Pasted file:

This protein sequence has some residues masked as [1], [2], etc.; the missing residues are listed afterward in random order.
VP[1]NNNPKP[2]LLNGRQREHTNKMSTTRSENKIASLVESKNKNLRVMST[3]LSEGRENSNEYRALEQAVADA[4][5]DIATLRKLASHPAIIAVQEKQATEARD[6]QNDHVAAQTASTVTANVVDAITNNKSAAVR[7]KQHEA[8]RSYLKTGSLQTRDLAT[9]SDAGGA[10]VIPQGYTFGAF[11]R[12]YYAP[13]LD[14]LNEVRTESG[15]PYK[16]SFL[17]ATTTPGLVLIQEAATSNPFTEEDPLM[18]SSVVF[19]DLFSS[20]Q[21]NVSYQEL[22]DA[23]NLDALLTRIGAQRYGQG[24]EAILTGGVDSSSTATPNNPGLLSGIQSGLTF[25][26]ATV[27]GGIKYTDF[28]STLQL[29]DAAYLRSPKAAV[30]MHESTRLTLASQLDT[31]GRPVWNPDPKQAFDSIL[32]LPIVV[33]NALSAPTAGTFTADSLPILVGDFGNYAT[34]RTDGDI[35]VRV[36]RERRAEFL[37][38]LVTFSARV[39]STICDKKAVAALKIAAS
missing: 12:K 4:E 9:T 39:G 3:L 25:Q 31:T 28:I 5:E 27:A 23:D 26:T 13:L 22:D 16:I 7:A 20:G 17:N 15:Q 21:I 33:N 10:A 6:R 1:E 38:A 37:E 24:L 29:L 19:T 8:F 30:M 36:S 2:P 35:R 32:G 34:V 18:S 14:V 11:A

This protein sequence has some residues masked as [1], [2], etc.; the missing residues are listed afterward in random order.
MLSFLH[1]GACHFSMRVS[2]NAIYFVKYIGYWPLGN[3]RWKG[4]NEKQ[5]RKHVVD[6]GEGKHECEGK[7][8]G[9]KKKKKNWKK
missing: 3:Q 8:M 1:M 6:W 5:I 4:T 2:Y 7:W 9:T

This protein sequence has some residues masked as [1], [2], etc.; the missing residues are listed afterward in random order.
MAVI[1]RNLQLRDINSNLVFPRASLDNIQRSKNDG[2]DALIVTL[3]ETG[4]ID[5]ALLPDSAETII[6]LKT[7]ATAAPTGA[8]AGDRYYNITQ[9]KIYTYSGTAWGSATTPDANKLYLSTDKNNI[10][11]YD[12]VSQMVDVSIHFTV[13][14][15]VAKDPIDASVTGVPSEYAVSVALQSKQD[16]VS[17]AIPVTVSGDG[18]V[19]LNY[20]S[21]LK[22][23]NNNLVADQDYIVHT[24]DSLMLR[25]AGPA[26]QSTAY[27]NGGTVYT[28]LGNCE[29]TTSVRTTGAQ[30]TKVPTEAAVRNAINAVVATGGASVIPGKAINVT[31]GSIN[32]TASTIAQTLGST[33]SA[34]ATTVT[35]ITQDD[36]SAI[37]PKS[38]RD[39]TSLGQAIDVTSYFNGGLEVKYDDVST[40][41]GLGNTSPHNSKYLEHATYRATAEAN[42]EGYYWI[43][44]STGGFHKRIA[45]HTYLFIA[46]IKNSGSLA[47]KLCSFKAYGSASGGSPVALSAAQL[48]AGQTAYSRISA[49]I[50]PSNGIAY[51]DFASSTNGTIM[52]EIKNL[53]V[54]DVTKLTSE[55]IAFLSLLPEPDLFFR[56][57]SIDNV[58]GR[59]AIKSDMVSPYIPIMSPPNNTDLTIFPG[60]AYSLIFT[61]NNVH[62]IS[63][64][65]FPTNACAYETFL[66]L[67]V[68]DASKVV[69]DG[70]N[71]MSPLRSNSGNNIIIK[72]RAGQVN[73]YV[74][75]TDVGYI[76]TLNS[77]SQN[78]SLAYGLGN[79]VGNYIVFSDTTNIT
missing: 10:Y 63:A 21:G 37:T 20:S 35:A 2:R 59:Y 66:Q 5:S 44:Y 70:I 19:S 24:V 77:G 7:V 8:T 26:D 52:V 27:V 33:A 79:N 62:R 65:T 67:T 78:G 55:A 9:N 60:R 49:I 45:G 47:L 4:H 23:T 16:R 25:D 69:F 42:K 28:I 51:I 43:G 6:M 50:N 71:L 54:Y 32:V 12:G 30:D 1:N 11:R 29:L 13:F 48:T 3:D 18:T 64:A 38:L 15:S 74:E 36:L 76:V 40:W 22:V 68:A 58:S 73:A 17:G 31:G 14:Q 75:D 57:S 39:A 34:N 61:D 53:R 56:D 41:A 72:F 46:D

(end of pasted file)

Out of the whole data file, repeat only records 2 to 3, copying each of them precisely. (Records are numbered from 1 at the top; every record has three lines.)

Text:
This protein sequence has some residues masked as [1], [2], etc.; the missing residues are listed afterward in random order.
MLSFLH[1]GACHFSMRVS[2]NAIYFVKYIGYWPLGN[3]RWKG[4]NEKQ[5]RKHVVD[6]GEGKHECEGK[7][8]G[9]KKKKKNWKK
missing: 3:Q 8:M 1:M 6:W 5:I 4:T 2:Y 7:W 9:T

This protein sequence has some residues masked as [1], [2], etc.; the missing residues are listed afterward in random order.
MAVI[1]RNLQLRDINSNLVFPRASLDNIQRSKNDG[2]DALIVTL[3]ETG[4]ID[5]ALLPDSAETII[6]LKT[7]ATAAPTGA[8]AGDRYYNITQ[9]KIYTYSGTAWGSATTPDANKLYLSTDKNNI[10][11]YD[12]VSQMVDVSIHFTV[13][14][15]VAKDPIDASVTGVPSEYAVSVALQSKQD[16]VS[17]AIPVTVSGDG[18]V[19]LNY[20]S[21]LK[22][23]NNNLVADQDYIVHT[24]DSLMLR[25]AGPA[26]QSTAY[27]NGGTVYT[28]LGNCE[29]TTSVRTTGAQ[30]TKVPTEAAVRNAINAVVATGGASVIPGKAINVT[31]GSIN[32]TASTIAQTLGST[33]SA[34]ATTVT[35]ITQDD[36]SAI[37]PKS[38]RD[39]TSLGQAIDVTSYFNGGLEVKYDDVST[40][41]GLGNTSPHNSKYLEHATYRATAEAN[42]EGYYWI[43][44]STGGFHKRIA[45]HTYLFIA[46]IKNSGSLA[47]KLCSFKAYGSASGGSPVALSAAQL[48]AGQTAYSRISA[49]I[50]PSNGIAY[51]DFASSTNGTIM[52]EIKNL[53]V[54]DVTKLTSE[55]IAFLSLLPEPDLFFR[56][57]SIDNV[58]GR[59]AIKSDMVSPYIPIMSPPNNTDLTIFPG[60]AYSLIFT[61]NNVH[62]IS[63][64][65]FPTNACAYETFL[66]L[67]V[68]DASKVV[69]DG[70]N[71]MSPLRSNSGNNIIIK[72]RAGQVN[73]YV[74][75]TDVGYI[76]TLNS[77]SQN[78]SLAYGLGN[79]VGNYIVFSDTTNIT
missing: 10:Y 63:A 21:G 37:T 20:S 35:A 2:R 59:Y 66:Q 5:S 44:Y 70:I 19:S 24:V 77:G 7:V 8:T 26:D 52:V 27:V 33:A 79:N 62:R 65:T 67:T 78:G 55:A 9:N 60:R 49:I 45:G 47:L 4:H 23:T 16:R 25:D 69:F 42:K 28:I 51:I 43:G 6:M 50:N 71:L 54:Y 32:V 12:G 30:D 1:N 11:R 29:L 13:F 48:T 3:D 18:T 64:A 38:L 15:S 74:E 36:L 76:V 40:W 22:V 68:A 58:S 73:A 17:G 31:G 14:Q 75:D 57:S 39:A 34:N 61:D 53:R 56:D 41:A 72:F 46:D